I vividly remember the mayor of Wenatchee coming up to us during the first week, and telling me that we were wasting our time because we had no chance to stop this highway project.  I think he was sympathetic to our case, compared to what some other local leaders and citizens told us.

Another local politics story was that the local Democrats tried to make the highway project in issue at their caucus.  I was told that Mary Bates, Cliff's wife, punched old George Batterman for trying to do this.  You have to know Mary to appreciate this, there is no way she weighed as much as 100 pounds.  She was afraid that she was going to get arrested and have to face assault charges.  I do not mind bringing this up now, I am pretty sure that the statute of limitations has expired.

The shoreline board typically decides its cases within a month after the hearing.  After our hearing finished up in Lacey, we waited more months than I can remember without a decision.  Our cases heard by a five-member panel of the board.  The board has six members.  It takes for members to vote to reverse a local government decision.  In case of a three to three tie, the local government decision is affirmed.  Many, many months after our hearing, the board informed us that it needed to appoint a sixth member to decide our case.  This meant that three members were voting to reverse the permit in our favor, and that two were voting to uphold the permit.  This meant that the case would be decided by the sixth member.  We soon learned that the sixth member was to beat Dennis McLerran, who had been the director of Seattle's land use department, and would go on to be director of the Puget Sound air quality authority.  I did not really know much about Dennis at that time.  But when the board did a second site visit, and Dennis went on and on about how he would love to kayak this part of the river (the tour was in a motorboat, provided by Dan Feil, a local boat shop owner who happened to be the director of the save the Riverfront committee), I figured we had a pretty good chance.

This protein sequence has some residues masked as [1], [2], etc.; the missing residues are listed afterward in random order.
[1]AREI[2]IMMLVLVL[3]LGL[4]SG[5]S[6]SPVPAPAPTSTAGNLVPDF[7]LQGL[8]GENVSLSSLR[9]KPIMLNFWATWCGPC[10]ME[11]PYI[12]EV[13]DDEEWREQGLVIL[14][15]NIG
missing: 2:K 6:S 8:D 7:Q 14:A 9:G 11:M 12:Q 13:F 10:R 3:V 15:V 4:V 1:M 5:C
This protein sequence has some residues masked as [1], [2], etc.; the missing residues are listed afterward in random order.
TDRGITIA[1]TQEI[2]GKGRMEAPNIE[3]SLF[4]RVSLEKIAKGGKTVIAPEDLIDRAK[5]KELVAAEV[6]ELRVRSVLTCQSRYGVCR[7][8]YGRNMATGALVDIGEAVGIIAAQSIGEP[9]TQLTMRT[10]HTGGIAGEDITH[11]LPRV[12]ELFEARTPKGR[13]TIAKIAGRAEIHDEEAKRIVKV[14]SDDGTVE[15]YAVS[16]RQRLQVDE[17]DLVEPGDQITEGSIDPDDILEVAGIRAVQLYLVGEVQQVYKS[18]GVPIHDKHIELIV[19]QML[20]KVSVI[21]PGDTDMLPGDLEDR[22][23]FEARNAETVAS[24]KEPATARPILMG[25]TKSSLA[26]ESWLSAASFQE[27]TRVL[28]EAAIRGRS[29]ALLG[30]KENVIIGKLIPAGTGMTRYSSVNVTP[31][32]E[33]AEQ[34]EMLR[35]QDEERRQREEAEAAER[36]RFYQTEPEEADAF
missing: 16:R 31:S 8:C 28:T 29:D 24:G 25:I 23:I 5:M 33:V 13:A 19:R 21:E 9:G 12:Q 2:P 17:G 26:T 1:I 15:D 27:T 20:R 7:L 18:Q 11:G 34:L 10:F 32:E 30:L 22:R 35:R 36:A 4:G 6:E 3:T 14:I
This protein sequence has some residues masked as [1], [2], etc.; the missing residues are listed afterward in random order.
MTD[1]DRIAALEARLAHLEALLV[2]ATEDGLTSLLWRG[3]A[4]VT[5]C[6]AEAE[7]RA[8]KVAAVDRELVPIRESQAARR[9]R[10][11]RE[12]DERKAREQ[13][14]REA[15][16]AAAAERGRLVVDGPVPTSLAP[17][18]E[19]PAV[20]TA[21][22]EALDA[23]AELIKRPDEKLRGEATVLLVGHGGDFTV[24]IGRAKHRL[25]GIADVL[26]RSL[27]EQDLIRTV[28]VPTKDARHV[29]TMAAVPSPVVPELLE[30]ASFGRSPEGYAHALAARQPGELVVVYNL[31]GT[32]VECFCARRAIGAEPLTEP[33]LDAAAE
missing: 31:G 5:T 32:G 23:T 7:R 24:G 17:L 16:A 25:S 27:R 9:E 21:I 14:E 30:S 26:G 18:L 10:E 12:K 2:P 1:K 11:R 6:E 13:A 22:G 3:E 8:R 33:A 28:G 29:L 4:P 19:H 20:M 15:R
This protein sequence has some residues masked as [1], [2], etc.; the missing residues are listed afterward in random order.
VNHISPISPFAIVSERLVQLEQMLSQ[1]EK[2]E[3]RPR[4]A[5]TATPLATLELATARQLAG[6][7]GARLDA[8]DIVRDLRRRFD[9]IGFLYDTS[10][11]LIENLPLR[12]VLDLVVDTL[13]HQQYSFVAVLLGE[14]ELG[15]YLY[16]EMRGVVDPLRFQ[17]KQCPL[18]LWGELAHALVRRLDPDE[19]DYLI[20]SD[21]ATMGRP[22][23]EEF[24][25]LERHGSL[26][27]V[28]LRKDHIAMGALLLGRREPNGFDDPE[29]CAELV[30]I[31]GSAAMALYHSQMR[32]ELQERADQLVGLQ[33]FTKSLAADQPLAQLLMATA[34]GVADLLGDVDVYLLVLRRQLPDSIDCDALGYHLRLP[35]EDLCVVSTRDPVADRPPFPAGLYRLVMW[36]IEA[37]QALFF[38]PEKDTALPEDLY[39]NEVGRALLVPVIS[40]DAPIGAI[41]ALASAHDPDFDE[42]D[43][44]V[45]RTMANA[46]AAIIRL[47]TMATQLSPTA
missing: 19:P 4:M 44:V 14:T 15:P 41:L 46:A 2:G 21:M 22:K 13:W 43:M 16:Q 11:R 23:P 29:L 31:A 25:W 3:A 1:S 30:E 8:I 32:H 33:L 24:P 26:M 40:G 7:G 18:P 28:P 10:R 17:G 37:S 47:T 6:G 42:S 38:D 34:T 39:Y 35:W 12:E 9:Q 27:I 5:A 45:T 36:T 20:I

About a month or two later, the board issued its decision reversing the Douglas County permit, by a vote of four to two.  We had one.  WS DOT appeal to Superior Court.  But the case was assigned to Judge Charlie Cone, who had said on the record when he ruled against us on the EIS case that he thought the Riverfront was a beautiful corridor that should not be wasted for a highway.  He said at that time that his opinion did not matter in an EIS adequacy case.  But now we were the prevailing party, and all he needed to do was affirm the board's decision.  He did.  WS DOT decided to not appeal, and the case was over.

Coyote Leading Salmon sculpture on the Apple Capital Recreation Trail in Wenatchee. (from:  Terry Richard OregonLive.com)

Apple Capital Loop Trail

The Apple Capital Loop Trail is a scenic 10-mile paved loop trail for pedestrians, cyclists, and skaters. This scenic trail can be entered or exited from the Riverwalk Crossing Pedestrian Overpass located in the heart of downtown Wenatchee or at several locations on both sides of the river that have plenty of free public parking areas. The trail crosses the Columbia River at the north and south ends of Wenatchee and is lighted until midnight on the Wenatchee side. A 2-mile trail extends south, from 9th Street in East Wenatchee, to Rock Island Hydro Park.  (source: Wenatchee Valley Convention & Visitors Bureau)

Aerial view of the Columbia River upstream of Rocky Reach Dam, Wenatchee (right), and East Wenatchee (left).  Source:  Apple Capital Loop Trail, Chelan-Douglas Land Trust.